After a drought of a hundred years, she would appear in a form that would be known as Shatakshi (since she would glance upon the sages with a hundred eyes) and sustain the world with vegetables. In that form, she would be known as Shakambhari.
She would slay an asura named Durgama, and come to be known as Durga. She would also be known as Bhima. To slay a rakshasa named Arunaksha, she would assume the form of bees and would be known as Bhramari.
In summary, she assured the gods that whenever danavas caused trouble, she would arise to vanquish them.
Finally, the goddess describes the benefits of chanting this stuti, and says that this is a description of the destruction of the asuras Madhu and Kaitabha, Mahishasura, and Shumbha and Nishumbha. If recited according to proper rites, this mahatmya would remove all calamity and suffering.
This mahatmya, the goddess said, must be read with a controlled mind, listened to with devotion, and quell epidemics, evil portents, and three kinds of calamities (Adhyatmika, Adhidaivika, and Adhibhoutika).
If read properly at a place, the Devi would make that her abode. A man who listened to her account would be freed from fear, his lineage is satisfied, his enemies are vanquished. Children are freed from demons who may have seized them. Its reading assures the destruction of rakshasas, bhutas, and pishachas.
Thus the goddess continued. After she had finished, she vanished. Finishing his account, the rishi told the king that the goddess pervaded the entire brahmanda, was Mahakali at the time of the great destruction, is the great epidemic (mahamaari), she is without birth, is the cause of all creation, and resides in the homes in the form of Lakshmi, and when absent, resides in the form of Alakshmi.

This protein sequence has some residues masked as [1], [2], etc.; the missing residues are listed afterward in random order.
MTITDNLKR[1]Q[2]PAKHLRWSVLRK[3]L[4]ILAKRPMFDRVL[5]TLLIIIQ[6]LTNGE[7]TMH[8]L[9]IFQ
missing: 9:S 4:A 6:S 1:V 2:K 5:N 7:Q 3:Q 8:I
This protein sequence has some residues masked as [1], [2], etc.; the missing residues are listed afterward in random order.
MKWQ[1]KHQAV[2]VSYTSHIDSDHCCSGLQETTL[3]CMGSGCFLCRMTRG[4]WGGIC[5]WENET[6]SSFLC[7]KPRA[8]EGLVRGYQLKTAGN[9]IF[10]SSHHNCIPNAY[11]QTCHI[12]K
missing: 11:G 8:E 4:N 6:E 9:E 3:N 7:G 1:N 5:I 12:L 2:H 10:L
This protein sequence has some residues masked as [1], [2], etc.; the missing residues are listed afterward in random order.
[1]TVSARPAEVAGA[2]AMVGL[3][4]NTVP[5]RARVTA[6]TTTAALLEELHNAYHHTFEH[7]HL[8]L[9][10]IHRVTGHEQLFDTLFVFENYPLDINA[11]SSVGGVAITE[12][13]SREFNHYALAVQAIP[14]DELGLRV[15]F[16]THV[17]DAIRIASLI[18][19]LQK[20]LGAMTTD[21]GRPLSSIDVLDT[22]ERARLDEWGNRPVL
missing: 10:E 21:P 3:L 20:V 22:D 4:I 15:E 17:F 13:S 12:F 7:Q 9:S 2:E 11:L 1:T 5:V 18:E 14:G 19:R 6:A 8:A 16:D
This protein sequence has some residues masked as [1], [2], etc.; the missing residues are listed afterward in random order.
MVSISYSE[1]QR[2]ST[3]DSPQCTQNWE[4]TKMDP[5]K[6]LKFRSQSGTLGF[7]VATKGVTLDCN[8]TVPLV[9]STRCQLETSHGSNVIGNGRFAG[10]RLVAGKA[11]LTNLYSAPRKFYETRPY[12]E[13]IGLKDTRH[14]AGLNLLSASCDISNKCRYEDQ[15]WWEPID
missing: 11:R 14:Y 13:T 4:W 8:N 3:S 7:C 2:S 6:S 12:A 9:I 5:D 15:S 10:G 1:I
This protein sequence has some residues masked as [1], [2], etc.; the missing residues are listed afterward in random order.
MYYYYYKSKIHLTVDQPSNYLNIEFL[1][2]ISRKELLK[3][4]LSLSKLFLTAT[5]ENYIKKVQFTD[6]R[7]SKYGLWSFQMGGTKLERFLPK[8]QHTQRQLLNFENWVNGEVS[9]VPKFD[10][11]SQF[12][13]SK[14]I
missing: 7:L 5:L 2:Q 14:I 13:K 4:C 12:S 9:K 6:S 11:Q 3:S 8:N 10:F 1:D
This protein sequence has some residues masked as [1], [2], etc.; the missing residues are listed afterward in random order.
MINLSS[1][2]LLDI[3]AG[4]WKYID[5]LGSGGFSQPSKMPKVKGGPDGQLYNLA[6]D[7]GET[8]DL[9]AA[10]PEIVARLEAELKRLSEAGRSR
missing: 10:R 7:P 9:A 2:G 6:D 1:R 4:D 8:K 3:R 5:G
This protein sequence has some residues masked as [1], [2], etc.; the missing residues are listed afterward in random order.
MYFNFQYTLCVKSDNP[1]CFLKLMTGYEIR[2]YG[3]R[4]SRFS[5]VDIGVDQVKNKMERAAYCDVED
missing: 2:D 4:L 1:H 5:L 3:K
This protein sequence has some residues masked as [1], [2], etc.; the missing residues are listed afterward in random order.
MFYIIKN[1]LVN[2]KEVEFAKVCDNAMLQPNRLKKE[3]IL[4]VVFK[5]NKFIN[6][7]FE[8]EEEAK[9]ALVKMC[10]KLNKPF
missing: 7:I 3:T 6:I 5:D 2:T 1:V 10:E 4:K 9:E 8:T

Rishi Sumedha concluded his account of the Devi Mahatmya, telling both king Suratha and the vaishya Sumadhi that the cause of their attachment and discontentment was on account of Mahamaya. He advised them to seek refuge in Parameshvari.
Both Suratha and Samadhi took leave of the sage and went on to worship the goddess. By the banks of a river, they fashioned an earthen image of the goddess and worshipped her.
Satisfied, Chandika manifested herself in front of them and offered them boons. The king asked that he get a kingdom that could not be vanquished in his next life, while the vaishya asked for the wisdom (gnana) to rid his mind of the sense of ‘me’ and ‘mine’ that afflicted him.
The goddess gave king Suratha the boon that he would not only regain his kingdom in a few days, but in the next life, he would be born as Savarnika to the god Vivasvat, and go on to become Savarni Manu. The vaishya would obtain the gnana he desired.
This ends Devi Mahatmya
Explore Devi Mahatmya Part I, II, and III
Reference: Markandeya Purana, translated by Bibek Debroy. Published by Penguin, 2019. The Devi Mahatmya is covered in chapters 78-90 of the Markandeya Purana.
Disclaimer: Views expressed are personal.
Disclaimer: The opinions expressed in this article belong to the author. Indic Today is neither responsible nor liable for the accuracy, completeness, suitability, or validity of any information in the article.